Stack Island (Mississippi River)

From Wikipedia, the free encyclopedia
Jump to navigation Jump to search
Stack Island
Geography
Location Mississippi River, Issaquena County, Mississippi, United States
Coordinates 32°48′N 91°06′W / 32.8°N 91.1°W / 32.8; -91.1
Length 6 mi (10 km)
Highest elevation 95 ft (29 m)
Administration
United States
State Mississippi
County Issaquena
Population (0)
Location of Stack Island in Issaquena County, Mississippi
River pirates at Diamond Island preyed on the Mississippi River flatboats, keelboats, and rafts, as profitable targets of goods, attacking the crews and pioneers who were easily overwhelmed and killed.
Part of a counterfeit coin mold similar to the type used by counterfeiters on Stack Island. The coin mold consisted of two metal halves that would be lined with clay to make an impression of a genuine coin, then molten lead would be poured into the mold, and the fake lead coin would be plated with a layer of silver. Legitimate coins were made by government mints that stamped them from silver or gold coin discs as most inferior counterfeit coins were usually molded.

Stack Island, also known as Crow's Nest and Island No. 94, is located in Issaquena County, Mississippi, in the Mississippi River, near Lake Providence, Louisiana and nearly 200 miles north of New Orleans.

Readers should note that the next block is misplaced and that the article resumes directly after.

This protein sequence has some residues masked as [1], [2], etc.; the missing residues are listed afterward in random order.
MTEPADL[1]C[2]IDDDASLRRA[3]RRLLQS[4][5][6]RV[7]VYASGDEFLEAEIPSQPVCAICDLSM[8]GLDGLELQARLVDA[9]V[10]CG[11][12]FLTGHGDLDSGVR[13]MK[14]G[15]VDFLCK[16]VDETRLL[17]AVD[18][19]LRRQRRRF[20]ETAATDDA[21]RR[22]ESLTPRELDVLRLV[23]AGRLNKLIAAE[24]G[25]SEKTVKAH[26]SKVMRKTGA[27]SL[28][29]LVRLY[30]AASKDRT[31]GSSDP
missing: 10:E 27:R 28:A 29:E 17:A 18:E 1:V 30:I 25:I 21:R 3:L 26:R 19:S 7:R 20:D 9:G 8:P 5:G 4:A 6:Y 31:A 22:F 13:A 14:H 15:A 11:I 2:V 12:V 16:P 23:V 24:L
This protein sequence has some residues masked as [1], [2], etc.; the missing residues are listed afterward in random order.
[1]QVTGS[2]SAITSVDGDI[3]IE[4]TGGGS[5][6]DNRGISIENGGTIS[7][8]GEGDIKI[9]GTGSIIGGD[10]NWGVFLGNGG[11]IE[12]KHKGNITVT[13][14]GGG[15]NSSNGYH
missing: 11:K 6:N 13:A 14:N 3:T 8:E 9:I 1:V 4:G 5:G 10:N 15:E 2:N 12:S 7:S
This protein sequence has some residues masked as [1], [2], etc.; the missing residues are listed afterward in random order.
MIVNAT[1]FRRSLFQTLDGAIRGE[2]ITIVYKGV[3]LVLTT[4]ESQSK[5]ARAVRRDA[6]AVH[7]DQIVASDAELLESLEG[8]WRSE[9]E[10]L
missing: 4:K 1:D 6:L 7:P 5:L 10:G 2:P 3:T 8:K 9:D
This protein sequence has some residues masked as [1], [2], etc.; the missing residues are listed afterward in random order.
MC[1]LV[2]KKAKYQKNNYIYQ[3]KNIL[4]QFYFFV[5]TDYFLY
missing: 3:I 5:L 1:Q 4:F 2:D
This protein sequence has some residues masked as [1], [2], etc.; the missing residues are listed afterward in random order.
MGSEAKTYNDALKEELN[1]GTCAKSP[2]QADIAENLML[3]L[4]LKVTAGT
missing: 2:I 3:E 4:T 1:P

History[edit]

Beginning, in the late 1790s, the island became associated with river pirates and counterfeiting. Outlaws associated with Stack Island include; Samuel Mason, Little Harpe, and father and son counterfeiters, Philip and Peter Alston.[1]

Island No. 94, or Stack Island, or, as it is sometimes called, "Crow's Nest." 170 miles above Natchez, was notorious for many years as a den for the rendezvous of horse thieves, counterfeiters, robbers, and murderers. It was a small island in the middle of "Nine Mile Reach." From thence they would sally forth, stop passing boats, murder the crew, or, if this seemed impracticable, would buy their horses, slaves, flour, whisky, etc., and pay for them.

In 1809, the last major river pirate activity, on the Upper Mississippi River, came to an abrupt end, when a group of flatboatmen, meeting at the head of the "Nine Mile Reach," decided to make a raid on Stack Island and wipe out the river pirates. They attacked at night, a battle ensued, and two of the boatmen and several outlaws were killed. The attackers captured 19 other men, a 15-year-old boy and two women. The women and teenager were allowed to leave. The remaining outlaws are presumed to have been executed.

The floods of 1811 and 1813, along with the 1811–12 New Madrid earthquakes, all but swept away the island leaving only a low sandbar.[2] From the 1820s-mid-1830s, John A. Murrell, the west Tennessee bandit, may have operated on the Mississippi River, not far from Stack Island.

References[edit]

  1. ^ T. Marshall Smith. 1855. Legends of the War of Independence, and of the Earlier Settlements in the West. Louisville, Ky.: J. F. Brennan, Publisher. 342–344. Online at www.archive.org.
  2. ^ E. W. Gould. 1889. Fifty Years on the Mississippi. 58–59. St. Louis: Nixon-Jones Printing Co. 58–59.
  • Rothert, Otto A. The Outlaws of Cave-In-Rock. Cleveland, 1924; rpt. 1996 ISBN 0-8093-2034-7

Coordinates: 32°49′45″N 91°08′01″W / 32.82917°N 91.13361°W / 32.82917; -91.13361